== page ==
Henry Wymbs recalls a conversation he had with journalist John Meaney who was a relative of the man who gave his name to hurling’s most prestigious Cup


Hurling is Ireland’s national game whose origins are lost in Celtic mythology, a game that is so very much part of our heritage. It is a game peculiar to the Irish, with skill, courage and discipline required of those who play it. We all know about the MacCarthy Cup in hurling, but what about MacCarthy the man!

Liam was born in England in 1851 to a Limerick mother, Brigid, and a Cork father, Eoghan. His parents emigrated to London around 1850. From a very early age he was encouraged to involve himself in sport, particularly hurling and athletics. The young Liam was reared in an Irish and Gaelic tradition in the confines of an Irish community in London.
John Meaney, a music journalist and native of Dublin, is a relative of MacCarthy and our mutual admiration for Gaelic games and music brought us together to share many hours in BBC studios discussing our great interests.
Hurling and the MacCarthy Cup was always a topic of discussion!

Liam’s parents were saddened to leave Ireland but had no choice. They had been booted off their land for non-payment of rent and it was either emigration or the workhouse. A couple of years after leaving, their first child William (Liam) was born and little would they have known that their babe would become, not only the father of the GAA in Britain but a name synonymous with hurling the world over.
From his father, Liam learned not only the language of his country, but it’s politics and history too. He became aware of stories of the Famine and various unsuccessful rebellions in Ireland against the British.
I understand his father instilled in him a sense of discipline and organisation?
Liam’s father was a big man and was known as ‘MacCarthy the Horse’, however, his mother was the strong character who gave Liam a deep love of Ireland and all things Irish. He began to play hurling when he was fifteen and practiced at Clapham Common. He was a decent player and a natural organiser who commanded respect. He began his working life as a blacksmith’s hammerman, but the money was poor and he left to became a signal-fitter on the railways which enabled him to travel extensively and gave him the opportunity to talk to people and spread the gospel of the GAA.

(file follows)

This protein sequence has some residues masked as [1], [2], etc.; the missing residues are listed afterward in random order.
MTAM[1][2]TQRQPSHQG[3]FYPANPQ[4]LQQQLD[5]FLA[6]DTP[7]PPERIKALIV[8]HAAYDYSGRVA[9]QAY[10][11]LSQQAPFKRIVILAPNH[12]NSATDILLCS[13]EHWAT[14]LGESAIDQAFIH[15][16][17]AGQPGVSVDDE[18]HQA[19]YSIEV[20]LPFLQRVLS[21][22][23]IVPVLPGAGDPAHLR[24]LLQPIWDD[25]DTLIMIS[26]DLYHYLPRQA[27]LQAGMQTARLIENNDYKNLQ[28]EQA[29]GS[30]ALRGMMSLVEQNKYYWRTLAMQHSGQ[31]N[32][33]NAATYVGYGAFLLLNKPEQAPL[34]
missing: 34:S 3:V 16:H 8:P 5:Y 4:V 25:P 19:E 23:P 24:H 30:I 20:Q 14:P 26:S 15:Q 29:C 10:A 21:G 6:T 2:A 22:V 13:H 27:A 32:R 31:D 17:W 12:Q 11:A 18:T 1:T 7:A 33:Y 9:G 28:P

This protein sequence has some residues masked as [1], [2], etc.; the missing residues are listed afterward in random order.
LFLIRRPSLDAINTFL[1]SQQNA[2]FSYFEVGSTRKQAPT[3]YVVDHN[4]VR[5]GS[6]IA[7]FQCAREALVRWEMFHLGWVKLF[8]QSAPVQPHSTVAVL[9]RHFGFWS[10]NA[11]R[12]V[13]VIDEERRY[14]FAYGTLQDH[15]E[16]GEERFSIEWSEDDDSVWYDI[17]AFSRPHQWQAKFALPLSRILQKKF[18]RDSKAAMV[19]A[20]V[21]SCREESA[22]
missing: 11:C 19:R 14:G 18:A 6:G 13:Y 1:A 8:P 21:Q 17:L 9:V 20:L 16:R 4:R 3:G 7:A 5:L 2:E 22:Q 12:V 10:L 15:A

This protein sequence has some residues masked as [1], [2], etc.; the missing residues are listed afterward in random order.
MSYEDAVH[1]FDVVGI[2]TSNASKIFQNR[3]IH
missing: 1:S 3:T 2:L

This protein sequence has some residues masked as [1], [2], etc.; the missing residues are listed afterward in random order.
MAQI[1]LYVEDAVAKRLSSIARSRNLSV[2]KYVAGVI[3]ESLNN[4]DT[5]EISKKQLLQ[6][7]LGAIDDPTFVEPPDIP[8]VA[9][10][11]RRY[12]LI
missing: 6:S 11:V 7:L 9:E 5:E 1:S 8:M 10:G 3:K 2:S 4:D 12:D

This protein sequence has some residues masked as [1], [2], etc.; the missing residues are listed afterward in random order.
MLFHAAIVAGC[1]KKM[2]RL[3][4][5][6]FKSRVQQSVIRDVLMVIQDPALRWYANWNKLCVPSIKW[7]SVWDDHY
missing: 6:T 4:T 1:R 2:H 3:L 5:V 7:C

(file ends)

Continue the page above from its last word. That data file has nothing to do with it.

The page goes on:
I believe it was whilst working on the railways that Liam met his future wife, Alice, a considered beauty of her day.
Alice was the daughter of a London businessman who ran a cardboard box factory in the east of the city. Soon after his marriage, Liam was offered a job at the factory supervising the packaging of fancy items like Easter eggs, hats, and expensive gifts.
Liam was devastated when his mother died and as a result, a few years later he decided to make a pilgrimage to find her birthplace in Bruff, Co. Limerick. Such was his knowledge purely from his mother’s description that he was able to find his own way around, despite never having been there himself. He also visited Ballygarvan in Cork in search of his father’s relatives. He did not know where to find them as his father refused to talk about his past.

Continue reading in this week’s Ireland’s Own